# Help with visual programming?

I'm trying to duplicate Impero's policy lock screen.

I'm trying to have my program search to see if a file exists. The concept is that if the file exists, it will be launched.

What it be better to use a background worker to search for it? If so how would I make it search for it?

Any suggestions on how to implement the desired functionality?

-
What programming language & framework? Why do you think need a background worker? –  Georg Fritzsche Jun 6 '10 at 2:38
Also, for those of us who've never heard of "Impero", or ever seen their policy lock screen, you should probably post a screen shot. –  John Saunders Jun 6 '10 at 3:33
I am using basic and here's impero's site imperosoftware.com/v2home.asp –  tjk0102 Jun 6 '10 at 4:06

Since you did not specify a language or a framework, I'll assume you're using C#. You said:

I'm trying to have my program search to see if a file exists. The concept is that if the file exists, it will be launched.

Here's a short snippet that will do what you've asked.

string path = @"C:\path\to\file";

if (File.Exists(path))
{
Process p = new Process();
p.StartInfo.FileName = path; // launches the default application for this file
p.Start();
}


This is slightly simplistic: p.Start() could throw exceptions for a number of reasons. Additionally, you have little control over which application opens the file - it's entirely up to the user's registry. For example, if the user selects an HTML file to open, some users will see the file opened using Internet Explorer while other users will have Firefox installed, and so Firefox will be used to view the file.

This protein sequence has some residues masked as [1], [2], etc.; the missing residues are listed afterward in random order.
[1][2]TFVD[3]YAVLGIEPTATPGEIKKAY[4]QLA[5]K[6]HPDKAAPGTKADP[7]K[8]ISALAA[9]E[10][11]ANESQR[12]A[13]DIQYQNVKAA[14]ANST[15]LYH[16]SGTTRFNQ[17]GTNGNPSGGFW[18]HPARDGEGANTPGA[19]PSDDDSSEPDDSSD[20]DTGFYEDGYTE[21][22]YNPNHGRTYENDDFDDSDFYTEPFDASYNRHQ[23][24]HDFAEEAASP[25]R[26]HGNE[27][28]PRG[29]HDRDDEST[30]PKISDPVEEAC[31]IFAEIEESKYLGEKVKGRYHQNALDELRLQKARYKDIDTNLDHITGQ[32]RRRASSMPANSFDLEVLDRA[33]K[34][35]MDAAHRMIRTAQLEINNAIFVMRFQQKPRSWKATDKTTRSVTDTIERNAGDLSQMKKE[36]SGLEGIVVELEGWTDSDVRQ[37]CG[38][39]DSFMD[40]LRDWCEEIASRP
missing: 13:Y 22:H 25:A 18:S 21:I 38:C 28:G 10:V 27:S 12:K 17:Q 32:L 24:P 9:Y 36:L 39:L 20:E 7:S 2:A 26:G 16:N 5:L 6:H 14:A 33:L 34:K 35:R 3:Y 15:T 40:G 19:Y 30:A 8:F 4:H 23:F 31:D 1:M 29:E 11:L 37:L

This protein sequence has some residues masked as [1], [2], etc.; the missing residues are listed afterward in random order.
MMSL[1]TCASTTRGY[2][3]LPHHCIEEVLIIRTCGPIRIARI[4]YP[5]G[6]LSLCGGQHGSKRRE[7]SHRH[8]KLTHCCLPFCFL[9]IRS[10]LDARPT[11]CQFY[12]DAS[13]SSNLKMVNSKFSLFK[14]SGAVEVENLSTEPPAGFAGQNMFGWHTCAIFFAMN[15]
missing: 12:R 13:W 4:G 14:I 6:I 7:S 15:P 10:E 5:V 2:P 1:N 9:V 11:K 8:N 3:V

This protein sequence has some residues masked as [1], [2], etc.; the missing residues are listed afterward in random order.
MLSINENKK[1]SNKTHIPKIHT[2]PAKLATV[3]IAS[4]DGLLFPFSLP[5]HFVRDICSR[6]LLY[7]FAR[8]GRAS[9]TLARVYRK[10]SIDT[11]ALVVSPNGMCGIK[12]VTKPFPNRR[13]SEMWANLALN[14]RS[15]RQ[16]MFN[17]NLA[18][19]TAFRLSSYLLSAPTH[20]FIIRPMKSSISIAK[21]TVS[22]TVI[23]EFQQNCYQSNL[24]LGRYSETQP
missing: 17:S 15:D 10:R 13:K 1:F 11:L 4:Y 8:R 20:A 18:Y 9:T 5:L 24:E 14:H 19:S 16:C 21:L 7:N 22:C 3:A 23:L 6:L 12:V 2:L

Update:

Normally, I search for files using the following:

string[] matches = Directory.GetFiles(@"C:\", "*.txt");


Which returns all the paths to all the files on the C:\ drive ending with .txt. Of course, your search pattern will be different.

If the call to Directory.GetFiles( ) (or whatever you're using - you did not specify) takes a long time, then yes, using a BackgroundWorker is a good approach. Here's how you might do it. In the constructor of a class (you might choose to call it SearchFiles):

string searchPattern;
string searchDirectory;

BackgroundWorker worker;

string[] matches;

/// <summary>
/// Constructs a new SearchFiles object.
/// </summary>
public SearchFiles(string pattern, string directory)
{
searchPattern = pattern;
searchDirectory = directory;

worker = new BackgroundWorker();
worker.DoWork += FindFiles;
worker.RunWorkerCompleted += FindFilesCompleted;

worker.RunWorkerAsync();
}

void FindFilesCompleted(object sender, RunWorkerCompletedEventArgs e)
{
if (e.Error == null)
{
// matches should contain all the 'found' files.

// you should fire an event to notify the caller of the results
}
}

void FindFiles(object sender, DoWorkEventArgs e)
{
// this is the code that takes a long time to execute, so it's
// in the DoWork event handler.
matches = System.IO.Directory.GetFiles(searchDirectory,searchPattern);
}